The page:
[Content warning: effective altruism.]
When I was eleven years old, I whispered over a worn copy of my favorite book and took a pledge:
In Life’s name and for Life’s sake, I assert that I will employ the Art which is its gift in Life’s service alone, rejecting all other usages. I will guard growth and ease pain. I will fight to preserve what grows and lives well in its own way; and I will change no object or creature unless its growth and life, or that of the system of which it is part, are threatened. To these ends, in the practice of my Art, I will put aside fear for courage, and death for life, when it is right to do so — till Universe’s end.
Of course, nothing happened.
Nita, Kit, and Dairine couldn’t walk two feet without stumbling over an alien species that had to be rescued from the Lone Power, two trees involved in a territorial dispute, or a dog that was actually God; when I looked at all the problems in the world, I was so overwhelmed that I didn’t even know where to begin. Wizards had magic that gave them great power to do good; I felt like I couldn’t do anything at all, like all I could do was raise awareness of problems that the people I was telling about couldn’t help with either.
To be honest, it sort of filled me with despair. I felt like my life was meaningless. Like I would live an ordinary life, work a boring job and get married and maybe have kids, and nobody outside my immediate circle would even notice that I existed. I wouldn’t get to save the world, like the people in my books. My impact on the world would be zero. I was afraid of sitting on my deathbed and thinking, “my life was useless.”
I have good news! That is definitely not a problem we have right now.
Right now, the median American income for those aged 25 or above is $32,140. If the average American donated ten percent of their income to the Against Malaria Foundation, they would save a child’s life. One child, who would be dead, and isn’t anymore.
And that’s just the effect on children. People other than children get malaria . Distributing malaria nets reduces the rates of anemia, enlarged spleen, poor nutrition, low birthweight, and miscarriage. Because the Against Malaria Foundation’s nets are treated with insecticide, they help kill mosquitoes, which is an important step towards eliminating malaria forever.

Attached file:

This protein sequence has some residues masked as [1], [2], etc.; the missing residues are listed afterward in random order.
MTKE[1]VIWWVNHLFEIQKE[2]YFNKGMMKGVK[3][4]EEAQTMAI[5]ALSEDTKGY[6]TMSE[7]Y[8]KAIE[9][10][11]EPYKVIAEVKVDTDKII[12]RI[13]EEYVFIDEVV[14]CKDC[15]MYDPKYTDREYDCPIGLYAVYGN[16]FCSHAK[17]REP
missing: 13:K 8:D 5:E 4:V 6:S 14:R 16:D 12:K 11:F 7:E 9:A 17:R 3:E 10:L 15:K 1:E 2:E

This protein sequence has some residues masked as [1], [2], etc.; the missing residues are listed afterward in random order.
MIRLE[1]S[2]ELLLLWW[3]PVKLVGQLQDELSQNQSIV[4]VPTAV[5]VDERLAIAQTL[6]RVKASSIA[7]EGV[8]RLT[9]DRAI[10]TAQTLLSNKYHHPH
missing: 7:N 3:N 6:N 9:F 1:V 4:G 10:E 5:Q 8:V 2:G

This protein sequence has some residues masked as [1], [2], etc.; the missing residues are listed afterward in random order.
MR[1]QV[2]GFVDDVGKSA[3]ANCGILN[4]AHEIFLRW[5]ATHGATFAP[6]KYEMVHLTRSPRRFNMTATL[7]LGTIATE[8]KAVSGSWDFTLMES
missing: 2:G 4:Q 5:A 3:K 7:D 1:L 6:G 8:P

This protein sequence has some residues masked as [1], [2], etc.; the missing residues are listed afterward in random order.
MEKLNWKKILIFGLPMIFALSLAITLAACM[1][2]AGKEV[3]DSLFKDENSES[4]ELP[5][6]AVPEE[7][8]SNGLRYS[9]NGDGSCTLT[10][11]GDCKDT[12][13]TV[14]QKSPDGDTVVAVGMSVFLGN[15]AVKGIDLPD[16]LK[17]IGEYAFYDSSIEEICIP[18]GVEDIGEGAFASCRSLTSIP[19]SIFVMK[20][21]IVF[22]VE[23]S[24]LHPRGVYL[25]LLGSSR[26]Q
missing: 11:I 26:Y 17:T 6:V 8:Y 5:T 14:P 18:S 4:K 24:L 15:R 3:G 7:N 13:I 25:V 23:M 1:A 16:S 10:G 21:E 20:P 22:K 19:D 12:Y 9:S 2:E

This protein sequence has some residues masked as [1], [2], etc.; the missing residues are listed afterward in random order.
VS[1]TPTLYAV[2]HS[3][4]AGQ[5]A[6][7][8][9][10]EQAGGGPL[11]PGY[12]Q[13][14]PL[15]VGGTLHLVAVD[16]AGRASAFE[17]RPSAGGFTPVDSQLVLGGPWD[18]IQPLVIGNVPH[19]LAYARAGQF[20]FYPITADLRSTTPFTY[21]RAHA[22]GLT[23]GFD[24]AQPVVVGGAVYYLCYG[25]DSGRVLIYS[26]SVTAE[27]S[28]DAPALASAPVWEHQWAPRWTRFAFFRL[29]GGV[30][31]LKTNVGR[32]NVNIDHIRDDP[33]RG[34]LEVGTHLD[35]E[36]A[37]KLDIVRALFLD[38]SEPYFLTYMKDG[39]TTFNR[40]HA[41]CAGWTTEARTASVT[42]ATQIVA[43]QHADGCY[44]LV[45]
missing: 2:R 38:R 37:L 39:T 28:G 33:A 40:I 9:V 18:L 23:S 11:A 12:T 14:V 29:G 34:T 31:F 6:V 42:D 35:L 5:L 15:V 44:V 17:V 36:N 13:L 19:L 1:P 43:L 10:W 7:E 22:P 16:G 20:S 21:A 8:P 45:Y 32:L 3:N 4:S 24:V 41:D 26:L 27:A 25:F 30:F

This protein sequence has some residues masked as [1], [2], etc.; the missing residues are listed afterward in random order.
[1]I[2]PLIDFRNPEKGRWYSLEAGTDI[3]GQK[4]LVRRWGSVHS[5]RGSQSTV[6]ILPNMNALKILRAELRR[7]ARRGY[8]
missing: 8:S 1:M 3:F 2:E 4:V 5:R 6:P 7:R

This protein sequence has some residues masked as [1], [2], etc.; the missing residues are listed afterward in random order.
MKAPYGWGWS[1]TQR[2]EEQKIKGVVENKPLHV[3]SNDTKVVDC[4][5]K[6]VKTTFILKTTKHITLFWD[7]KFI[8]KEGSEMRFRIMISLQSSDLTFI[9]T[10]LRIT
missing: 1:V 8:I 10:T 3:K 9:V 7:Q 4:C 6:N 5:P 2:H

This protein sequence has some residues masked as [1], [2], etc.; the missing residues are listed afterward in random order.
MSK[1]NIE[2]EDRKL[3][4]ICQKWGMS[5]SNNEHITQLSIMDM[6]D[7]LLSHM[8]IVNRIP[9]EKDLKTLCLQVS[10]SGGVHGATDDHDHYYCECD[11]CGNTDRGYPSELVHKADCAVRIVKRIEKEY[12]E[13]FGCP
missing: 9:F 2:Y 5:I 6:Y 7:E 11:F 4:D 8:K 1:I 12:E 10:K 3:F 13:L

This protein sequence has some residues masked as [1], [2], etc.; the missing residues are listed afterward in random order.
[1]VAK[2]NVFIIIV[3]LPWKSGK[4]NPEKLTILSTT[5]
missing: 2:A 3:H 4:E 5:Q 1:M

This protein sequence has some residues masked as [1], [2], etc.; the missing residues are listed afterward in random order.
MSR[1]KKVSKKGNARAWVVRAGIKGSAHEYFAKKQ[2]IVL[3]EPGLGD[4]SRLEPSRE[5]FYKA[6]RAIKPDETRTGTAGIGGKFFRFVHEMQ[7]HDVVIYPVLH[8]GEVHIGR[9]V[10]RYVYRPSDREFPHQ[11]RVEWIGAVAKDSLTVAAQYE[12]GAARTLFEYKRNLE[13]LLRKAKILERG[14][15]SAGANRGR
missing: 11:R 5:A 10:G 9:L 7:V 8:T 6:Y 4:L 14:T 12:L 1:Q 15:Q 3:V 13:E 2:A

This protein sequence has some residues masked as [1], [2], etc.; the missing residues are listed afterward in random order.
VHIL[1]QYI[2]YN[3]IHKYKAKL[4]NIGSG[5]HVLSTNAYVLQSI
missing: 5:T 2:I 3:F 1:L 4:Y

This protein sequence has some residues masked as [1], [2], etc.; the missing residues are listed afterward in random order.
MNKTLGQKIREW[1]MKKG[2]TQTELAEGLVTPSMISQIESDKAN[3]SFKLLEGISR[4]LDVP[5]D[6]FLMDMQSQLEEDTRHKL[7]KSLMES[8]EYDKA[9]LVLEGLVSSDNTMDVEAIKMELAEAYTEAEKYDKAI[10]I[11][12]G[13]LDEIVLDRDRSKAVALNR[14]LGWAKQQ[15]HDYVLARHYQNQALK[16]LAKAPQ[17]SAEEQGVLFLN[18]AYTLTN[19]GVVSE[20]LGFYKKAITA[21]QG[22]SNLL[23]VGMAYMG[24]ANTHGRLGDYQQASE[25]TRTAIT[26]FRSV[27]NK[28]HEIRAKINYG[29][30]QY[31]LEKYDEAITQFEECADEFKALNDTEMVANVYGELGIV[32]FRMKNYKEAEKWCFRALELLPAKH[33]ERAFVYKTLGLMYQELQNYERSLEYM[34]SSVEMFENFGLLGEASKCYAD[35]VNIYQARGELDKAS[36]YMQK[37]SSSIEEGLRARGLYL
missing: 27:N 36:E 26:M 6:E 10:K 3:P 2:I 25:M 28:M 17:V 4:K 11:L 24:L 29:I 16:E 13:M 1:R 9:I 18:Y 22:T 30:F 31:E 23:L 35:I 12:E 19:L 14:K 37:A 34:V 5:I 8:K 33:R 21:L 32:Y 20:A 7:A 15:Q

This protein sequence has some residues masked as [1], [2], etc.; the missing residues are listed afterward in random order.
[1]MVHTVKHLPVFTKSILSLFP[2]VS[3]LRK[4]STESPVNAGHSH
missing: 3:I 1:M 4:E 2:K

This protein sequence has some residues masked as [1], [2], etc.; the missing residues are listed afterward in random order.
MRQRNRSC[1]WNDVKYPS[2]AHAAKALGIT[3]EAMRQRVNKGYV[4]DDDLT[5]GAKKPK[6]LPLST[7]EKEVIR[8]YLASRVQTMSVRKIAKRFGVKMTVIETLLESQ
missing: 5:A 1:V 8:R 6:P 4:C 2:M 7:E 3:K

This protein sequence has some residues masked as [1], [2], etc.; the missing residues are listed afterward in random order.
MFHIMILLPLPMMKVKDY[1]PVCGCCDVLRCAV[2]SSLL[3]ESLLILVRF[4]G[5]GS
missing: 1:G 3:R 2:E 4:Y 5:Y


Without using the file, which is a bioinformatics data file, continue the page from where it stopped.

But let’s just talk about children. If you’re a median American– a normal person, by definition– and you start giving at age 25 and continue until you’re 62 (the average age of retirement), you will save 37 children’s lives.
Now, I don’t know about you, but that seems to me to be a pretty good life’s purpose. When you’re sitting on your deathbed, thinking about the impact you had on the world and your legacy and the regrets in your life and what it all, ultimately, meant, you can say to yourself, “I saved the lives of 37 children!”
And I somehow suspect that a lot of my readers aren’t median income earners. If you’re a software developer, you can probably save more than a hundred children.
Most people will never write a brilliant novel, or start a company that makes millions of dollars, or become a neurosurgeon extracting cancers no one else can deal with, or get bitten by a radioactive spider and become a superhero. But everyone– yes, everyone– can save the life of a child.
And that’s pretty amazing.
In an utter cliche, it turned out the magic was within me all along. This New Year, I’m not talking the Wizard’s Oath. I’m taking a different pledge, but one that has the same fundamental spirit:
I recognise that I can use part of my income to do a significant amount of good. Since I can live well enough on a smaller income, I pledge that for the rest of my life or until the day I retire, I shall give at least ten percent of what I earn to whichever organisations can most effectively use it to improve the lives of others, now and in the years to come. I make this pledge freely, openly, and sincerely.
Giving What We Can is holding a pledge drive. I hope you will join me in taking it.